I am developing an Android app that needs to communicate bi-directionally with a server. By that, I mean either the server or the device can send a message at any time, with an arbitrary amount of time in between messages. Sending data from the device to the server is a common and I think well understood task, but I'm not as sure what the best approach is to go in the opposite direction from the server to the device.

I think having the device periodically poll the server may be a bad idea due to latency and the drain on the battery, but I'd be willing to consider this option. My plan at the moment is to send text messages from the server via an email-to-SMS bridge, and to have my app run a service to receive and handle these messages.

The question I have is if there are any best practices for this scenario, and if using text messages has some downsides that I have failed to consider. For the sake of this question, I want to assume that users have an unlimited text data plan, so paying per text won't be an issue.

1 Answer 1


This is what XMPP excels at. :)

See the Smack Java library, or asmack for an Android-customised version.

And for an Android app that is using asmack for long-lived bidirectional communications, see BuddyDroid.

Edit, in reply to comment below:
The advantage of this approach in your case is that you can push unlimited amounts of to the client immediately, without the latency (or non-guaranteed delivery) of SMS. XMPP also gives you connection security, compression and the ability to layer your own extensions on top of it.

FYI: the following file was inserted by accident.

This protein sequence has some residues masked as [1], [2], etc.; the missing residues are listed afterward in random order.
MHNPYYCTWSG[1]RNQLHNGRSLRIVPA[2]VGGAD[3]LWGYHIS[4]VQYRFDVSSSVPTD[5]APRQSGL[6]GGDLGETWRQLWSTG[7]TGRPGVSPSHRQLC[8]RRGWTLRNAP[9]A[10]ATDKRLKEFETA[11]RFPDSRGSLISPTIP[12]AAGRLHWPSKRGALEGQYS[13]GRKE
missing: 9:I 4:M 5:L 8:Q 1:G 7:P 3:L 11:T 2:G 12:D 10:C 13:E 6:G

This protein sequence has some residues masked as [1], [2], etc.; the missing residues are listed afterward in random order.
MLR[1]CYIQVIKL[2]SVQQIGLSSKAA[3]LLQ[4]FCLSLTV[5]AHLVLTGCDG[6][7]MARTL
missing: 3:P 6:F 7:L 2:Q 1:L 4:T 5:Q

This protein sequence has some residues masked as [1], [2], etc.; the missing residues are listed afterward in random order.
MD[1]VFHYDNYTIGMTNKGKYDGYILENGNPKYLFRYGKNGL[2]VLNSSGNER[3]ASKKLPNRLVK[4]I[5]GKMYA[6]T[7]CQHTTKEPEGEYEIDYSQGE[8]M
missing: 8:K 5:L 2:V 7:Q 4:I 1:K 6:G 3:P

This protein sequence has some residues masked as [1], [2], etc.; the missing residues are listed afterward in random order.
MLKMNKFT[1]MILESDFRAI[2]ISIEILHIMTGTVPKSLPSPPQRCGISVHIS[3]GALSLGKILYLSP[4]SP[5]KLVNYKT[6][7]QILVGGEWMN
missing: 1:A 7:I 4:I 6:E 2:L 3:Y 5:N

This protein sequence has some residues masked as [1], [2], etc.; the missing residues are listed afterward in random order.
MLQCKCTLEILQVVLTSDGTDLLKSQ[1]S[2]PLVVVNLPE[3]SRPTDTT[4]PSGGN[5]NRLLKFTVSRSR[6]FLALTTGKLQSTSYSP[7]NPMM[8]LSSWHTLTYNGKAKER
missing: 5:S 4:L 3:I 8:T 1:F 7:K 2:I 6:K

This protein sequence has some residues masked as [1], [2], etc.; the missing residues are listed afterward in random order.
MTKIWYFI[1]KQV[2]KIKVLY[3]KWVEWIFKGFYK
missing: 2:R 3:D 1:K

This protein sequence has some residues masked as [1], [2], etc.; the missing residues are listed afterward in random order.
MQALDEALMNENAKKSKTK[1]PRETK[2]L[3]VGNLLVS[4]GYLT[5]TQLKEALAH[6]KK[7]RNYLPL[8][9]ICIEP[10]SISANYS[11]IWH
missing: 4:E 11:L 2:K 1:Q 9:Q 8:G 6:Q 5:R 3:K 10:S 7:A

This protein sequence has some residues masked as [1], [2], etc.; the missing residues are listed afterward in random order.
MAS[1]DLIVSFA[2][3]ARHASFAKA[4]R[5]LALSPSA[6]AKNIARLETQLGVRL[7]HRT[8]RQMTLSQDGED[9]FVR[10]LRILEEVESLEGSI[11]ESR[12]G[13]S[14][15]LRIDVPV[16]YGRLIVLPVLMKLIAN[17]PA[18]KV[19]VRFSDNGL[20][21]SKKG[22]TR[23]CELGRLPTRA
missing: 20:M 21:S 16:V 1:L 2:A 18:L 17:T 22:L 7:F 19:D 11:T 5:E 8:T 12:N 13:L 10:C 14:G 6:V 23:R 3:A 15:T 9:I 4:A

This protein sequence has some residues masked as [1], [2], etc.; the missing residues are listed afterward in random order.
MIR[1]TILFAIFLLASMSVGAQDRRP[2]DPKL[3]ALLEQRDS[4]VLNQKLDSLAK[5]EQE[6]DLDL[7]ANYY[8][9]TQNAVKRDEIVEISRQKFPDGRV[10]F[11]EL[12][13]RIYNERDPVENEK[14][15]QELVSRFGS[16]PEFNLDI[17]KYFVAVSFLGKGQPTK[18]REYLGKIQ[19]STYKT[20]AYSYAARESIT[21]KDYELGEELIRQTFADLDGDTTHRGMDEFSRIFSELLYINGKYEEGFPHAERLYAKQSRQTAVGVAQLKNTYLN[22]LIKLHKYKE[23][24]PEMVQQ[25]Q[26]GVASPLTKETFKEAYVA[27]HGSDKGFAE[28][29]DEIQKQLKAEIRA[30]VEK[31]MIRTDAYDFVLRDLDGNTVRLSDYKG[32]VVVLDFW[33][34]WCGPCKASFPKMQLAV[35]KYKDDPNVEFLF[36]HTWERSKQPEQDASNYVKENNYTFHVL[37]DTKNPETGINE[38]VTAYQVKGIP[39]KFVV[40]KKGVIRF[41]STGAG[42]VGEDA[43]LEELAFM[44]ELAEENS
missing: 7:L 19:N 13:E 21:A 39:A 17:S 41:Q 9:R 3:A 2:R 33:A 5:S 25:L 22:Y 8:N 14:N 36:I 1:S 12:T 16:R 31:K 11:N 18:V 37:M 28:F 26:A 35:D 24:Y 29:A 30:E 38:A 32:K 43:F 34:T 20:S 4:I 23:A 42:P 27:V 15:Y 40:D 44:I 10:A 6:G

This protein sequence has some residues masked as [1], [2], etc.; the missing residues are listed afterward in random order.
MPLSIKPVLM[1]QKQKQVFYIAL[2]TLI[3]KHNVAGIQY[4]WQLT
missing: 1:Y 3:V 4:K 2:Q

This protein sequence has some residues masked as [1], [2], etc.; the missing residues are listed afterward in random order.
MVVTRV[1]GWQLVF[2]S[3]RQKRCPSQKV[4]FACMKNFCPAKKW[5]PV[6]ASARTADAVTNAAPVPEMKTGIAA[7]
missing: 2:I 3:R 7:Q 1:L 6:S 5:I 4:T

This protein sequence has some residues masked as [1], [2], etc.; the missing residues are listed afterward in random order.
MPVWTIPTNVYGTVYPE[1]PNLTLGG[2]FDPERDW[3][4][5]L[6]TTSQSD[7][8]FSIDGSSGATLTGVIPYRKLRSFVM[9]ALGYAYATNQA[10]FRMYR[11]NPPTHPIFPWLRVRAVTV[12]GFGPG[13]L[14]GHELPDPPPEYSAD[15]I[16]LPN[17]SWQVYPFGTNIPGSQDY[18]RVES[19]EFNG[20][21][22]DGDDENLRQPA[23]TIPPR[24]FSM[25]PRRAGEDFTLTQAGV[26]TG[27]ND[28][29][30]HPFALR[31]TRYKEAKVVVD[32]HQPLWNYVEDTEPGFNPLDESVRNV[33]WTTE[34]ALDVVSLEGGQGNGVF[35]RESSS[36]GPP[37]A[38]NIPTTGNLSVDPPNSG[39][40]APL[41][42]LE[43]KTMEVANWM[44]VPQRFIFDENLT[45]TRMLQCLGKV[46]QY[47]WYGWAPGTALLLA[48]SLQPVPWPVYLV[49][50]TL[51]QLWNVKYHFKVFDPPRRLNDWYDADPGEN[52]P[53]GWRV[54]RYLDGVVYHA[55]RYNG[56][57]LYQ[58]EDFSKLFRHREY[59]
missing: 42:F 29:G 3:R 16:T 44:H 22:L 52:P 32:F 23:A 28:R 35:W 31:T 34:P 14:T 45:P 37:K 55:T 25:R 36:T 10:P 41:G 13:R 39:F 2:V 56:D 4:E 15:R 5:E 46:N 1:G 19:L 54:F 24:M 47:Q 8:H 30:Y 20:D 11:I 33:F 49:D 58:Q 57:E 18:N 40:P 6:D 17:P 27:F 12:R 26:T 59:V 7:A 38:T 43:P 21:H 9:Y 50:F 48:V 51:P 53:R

In addition — and I don't know who you're targeting or whether this applies — this way you don't need to rely on the user having an unlimited text plan (but of course you need a data plan).

See Prosody or Tigase if you're interested and looking for a server (there are several open source ones).

However, having re-read your question, you seem to imply a low rate of activity so perhaps it's not worth maintaining (login, detecting connection loss, reconnecting) an XMPP session for whatever your application is.

Finally.. while you can intercept incoming SMS messages on an Android device, you cannot prevent them from showing up in the user's messaging inbox. So you can process the incoming SMS, but you can't then tell the system to discard the message.
I recently discovered this isn't true: if you define an android:priority attribute on your SMS-listening intent-filter, you will then receive an "ordered broadcast" which allows you to cancel the incoming SMS broadcast before it's propagated to other apps, like the SMS inbox. Note that this only works on Android 1.6 and above.

  • This sounds interesting, and I'll definitely look into it. Is XMPP preferable to SMS for any reason other than the fact that it would not actually use SMS messages? Commented Jan 16, 2010 at 22:05
  • I edited my original answer to include a whole load of stuff. Commented Jan 17, 2010 at 0:18
  • 1
    Thanks for the extremely useful info about intercepting SMS messages! Commented Mar 9, 2010 at 13:58

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